Boyar-Schultz Model 612 help needed

Hi all,

I have the opportunity to purchase a used surface grinder, a Boyar-Schultz Model 612, with manual infeed. I have never owned or operated a surface grinder.

This unit was probably purchased new by this individual, and run very little over 20 years.

1) How much should I pay him? (Kinda a friend of the family, in retirement.)

2) What should I look for to determine condition? (This guys Bridgeport was also purchased new, and looks like it was delivered yesterday, not 25 years ago. Stop drooling.)

3) Can two guys and a minivan move this thing? How?

Thanks for the wisdom,


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I talk my freinds ito buying something and then useing it .If you need it and are going to use it I look to see what the dealer wants and go half .That is less the mark up

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Reply to
Grant Erwin

I have a 6x18 Boyar-Schultz which is probably very similar to yours. It was in good but not new shape and was equipped with a good mag chuck. I paid a dealer $1500 for it about 1988.

If you want to quick test it's accuracy, place 4 small metal pieces on the corners of the chuck and grind them true. Flip them over and grind the bottoms true. Measure the thickness of the pieces with a tenth's reading mic. They should all be within 1/10 if the machine is good and your technique is proper.

The table lifts off and weighs about 75# . The basic machine weighs about

400#. You don't say which base you have. The sheet metal cabinet base is about 75#. I don't know how much the cast iron base weighs, but I would guess maybe 500#. The main machine just sits on the base and you would move it separately from the base. A knock-down engine hoist from your local tool rental house is recommended for easy and safe handling. There should be a heavy metal rod sticking out of each side of the machine casting near the bottom. Rig your lifting slings around them and the cross-feed hand wheel housing to give you a three point lift.


Reply to
Randal O'Brian

Spencer; I paid $1000 for mine with a good Walker mag chuck about 3 years ago. Current prices seem to be $1000- $1500 - often with no chuck. I have seen them as high as $2500. The two main things to look at are:

  1. Listen to the spindle bearings. They should be quiet running and feel smooth when turned by hand.
  2. Lift off the moving table. It slides on a flat and a V bed. The gear rack should still have well shaped teeth on it and no scoring on the bed. There is sort of a one shot lube filler at the front center of the table. This feeds lube to the bed ways - it should not be blocked up.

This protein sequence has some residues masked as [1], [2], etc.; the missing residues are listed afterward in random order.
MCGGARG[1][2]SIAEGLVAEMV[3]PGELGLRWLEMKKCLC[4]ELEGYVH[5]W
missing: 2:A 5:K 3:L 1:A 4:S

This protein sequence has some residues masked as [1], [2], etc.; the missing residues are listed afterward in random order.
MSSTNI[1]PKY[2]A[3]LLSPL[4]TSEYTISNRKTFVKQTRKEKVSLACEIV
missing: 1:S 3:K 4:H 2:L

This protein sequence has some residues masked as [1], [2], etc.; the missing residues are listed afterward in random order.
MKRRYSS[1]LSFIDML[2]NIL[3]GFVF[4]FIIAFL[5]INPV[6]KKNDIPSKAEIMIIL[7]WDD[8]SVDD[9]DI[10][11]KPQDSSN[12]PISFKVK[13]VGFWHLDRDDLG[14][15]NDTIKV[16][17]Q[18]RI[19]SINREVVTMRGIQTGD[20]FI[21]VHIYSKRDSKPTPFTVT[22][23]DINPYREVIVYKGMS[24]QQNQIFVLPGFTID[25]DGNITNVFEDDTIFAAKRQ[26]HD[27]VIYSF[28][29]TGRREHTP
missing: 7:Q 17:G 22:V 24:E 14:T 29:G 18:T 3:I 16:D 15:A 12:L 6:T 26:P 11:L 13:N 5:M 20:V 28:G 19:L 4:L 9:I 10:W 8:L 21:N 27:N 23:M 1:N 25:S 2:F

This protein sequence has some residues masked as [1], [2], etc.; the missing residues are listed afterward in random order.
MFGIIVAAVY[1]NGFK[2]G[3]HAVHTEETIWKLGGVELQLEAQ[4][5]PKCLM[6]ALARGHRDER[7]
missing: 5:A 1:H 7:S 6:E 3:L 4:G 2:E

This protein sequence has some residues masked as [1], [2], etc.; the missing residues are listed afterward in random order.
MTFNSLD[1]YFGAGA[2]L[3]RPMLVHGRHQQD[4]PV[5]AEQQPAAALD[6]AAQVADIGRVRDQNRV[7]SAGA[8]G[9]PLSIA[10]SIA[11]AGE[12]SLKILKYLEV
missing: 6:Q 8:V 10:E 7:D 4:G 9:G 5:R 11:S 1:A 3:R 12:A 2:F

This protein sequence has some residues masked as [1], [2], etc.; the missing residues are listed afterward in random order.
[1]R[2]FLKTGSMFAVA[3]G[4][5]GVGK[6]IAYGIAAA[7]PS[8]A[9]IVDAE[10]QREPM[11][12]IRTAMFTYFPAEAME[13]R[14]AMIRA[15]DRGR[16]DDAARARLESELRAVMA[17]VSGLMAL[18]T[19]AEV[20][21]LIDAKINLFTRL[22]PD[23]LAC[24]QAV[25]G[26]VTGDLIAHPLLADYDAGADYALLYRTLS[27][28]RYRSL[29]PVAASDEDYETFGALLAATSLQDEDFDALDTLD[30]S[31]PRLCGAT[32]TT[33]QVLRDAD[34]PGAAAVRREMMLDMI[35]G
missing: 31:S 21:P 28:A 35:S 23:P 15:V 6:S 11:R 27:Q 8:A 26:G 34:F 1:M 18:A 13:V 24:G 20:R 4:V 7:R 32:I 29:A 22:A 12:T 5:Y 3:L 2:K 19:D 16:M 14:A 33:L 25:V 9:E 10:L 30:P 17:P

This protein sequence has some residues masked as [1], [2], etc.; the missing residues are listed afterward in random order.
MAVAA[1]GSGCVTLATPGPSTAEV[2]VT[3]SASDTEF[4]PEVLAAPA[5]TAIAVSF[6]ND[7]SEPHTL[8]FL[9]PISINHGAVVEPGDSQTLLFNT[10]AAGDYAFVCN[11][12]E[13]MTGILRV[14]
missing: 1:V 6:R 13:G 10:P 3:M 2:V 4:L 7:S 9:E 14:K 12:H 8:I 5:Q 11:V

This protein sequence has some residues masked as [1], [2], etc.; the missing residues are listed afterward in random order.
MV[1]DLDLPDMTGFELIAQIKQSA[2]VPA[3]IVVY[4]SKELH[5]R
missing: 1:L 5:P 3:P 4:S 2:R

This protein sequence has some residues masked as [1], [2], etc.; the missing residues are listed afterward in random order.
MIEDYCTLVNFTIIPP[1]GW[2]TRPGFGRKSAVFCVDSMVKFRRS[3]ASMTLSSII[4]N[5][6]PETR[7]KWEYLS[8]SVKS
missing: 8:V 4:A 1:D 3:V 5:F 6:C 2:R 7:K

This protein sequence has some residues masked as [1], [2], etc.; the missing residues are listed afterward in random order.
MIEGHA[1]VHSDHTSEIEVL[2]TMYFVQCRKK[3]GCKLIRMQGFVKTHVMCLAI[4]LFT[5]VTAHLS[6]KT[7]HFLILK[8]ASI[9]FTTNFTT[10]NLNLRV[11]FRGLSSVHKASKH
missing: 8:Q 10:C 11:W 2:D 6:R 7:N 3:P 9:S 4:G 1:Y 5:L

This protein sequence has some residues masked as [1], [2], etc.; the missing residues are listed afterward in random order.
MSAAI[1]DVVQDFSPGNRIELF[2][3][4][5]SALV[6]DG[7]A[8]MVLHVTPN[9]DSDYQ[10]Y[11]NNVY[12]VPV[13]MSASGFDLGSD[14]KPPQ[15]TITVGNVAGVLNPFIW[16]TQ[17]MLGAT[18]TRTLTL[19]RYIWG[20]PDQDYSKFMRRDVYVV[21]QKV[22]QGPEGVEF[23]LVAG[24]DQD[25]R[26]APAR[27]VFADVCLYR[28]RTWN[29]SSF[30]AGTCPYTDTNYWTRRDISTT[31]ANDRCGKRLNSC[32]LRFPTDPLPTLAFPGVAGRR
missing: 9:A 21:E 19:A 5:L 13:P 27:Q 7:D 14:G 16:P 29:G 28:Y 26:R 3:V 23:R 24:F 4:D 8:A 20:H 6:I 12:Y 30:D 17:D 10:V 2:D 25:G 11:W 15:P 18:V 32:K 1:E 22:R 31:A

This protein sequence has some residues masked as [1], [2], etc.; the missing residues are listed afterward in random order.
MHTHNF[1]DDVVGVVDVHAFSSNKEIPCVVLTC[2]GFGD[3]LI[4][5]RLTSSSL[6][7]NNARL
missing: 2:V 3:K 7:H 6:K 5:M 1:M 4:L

Mine has a sheet metal base which originally housed a built in dust collector. The grinder unbolts from this base with 4 bolts. My grinder has lifting handles on it (I also strapped around the spindle housing to help hold it upright). Do not try to lift by the very fragile shroud at the front of the grinder. Remove table when moving. I did all moving with a 2 ton engine hoist with no problems.

It's a nice little grider that uses standard 7" x 1 1/4" wheels. Jim

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I heard this techhique isn't a good test. I believe the table can have a lot of wear in the middle and yet the corners will still produce 4 columns of equal height. So if you grind something flat is could still be concave. Seems to me that it would be better to grind something flat and then spot it against a surface plate to make sure its really flat.

One test I did with the help of Mike Henry. We ground a bar flat. Moved the bar to a surface plate and used a special insturment to measure the thickness. I don't remember the numbers but it was quite good. Maybe a variance of 50 micro inchs over 4 inchs.

Of course, there is the posibilty I have bad info and don't know what I'm talking about.


Reply to
Charles A. Sherwood

I have moved my 6 x 12 Boyar Schultz Challenger in a 2 wheel trailer. This is the unit with a cabinet base, not the cast iron base, and weighs about 750 lbs. Mine has the dust collector base, so add an additional 100 lbs or so.

I broke it down into 3 parts for the move. The table and chuck lifts off easily with two guys. Four bolts in the corners hold the machine to the base. I would guess the base is about 200-250 lbs. The main machine was moved with a sling under the studs on either side of the machine, and under the crossfeed handle housing. No real problem for

2 guys and an engine hoist.

Email if I can help.

John Normile jnormile (at)

Reply to
John Normile

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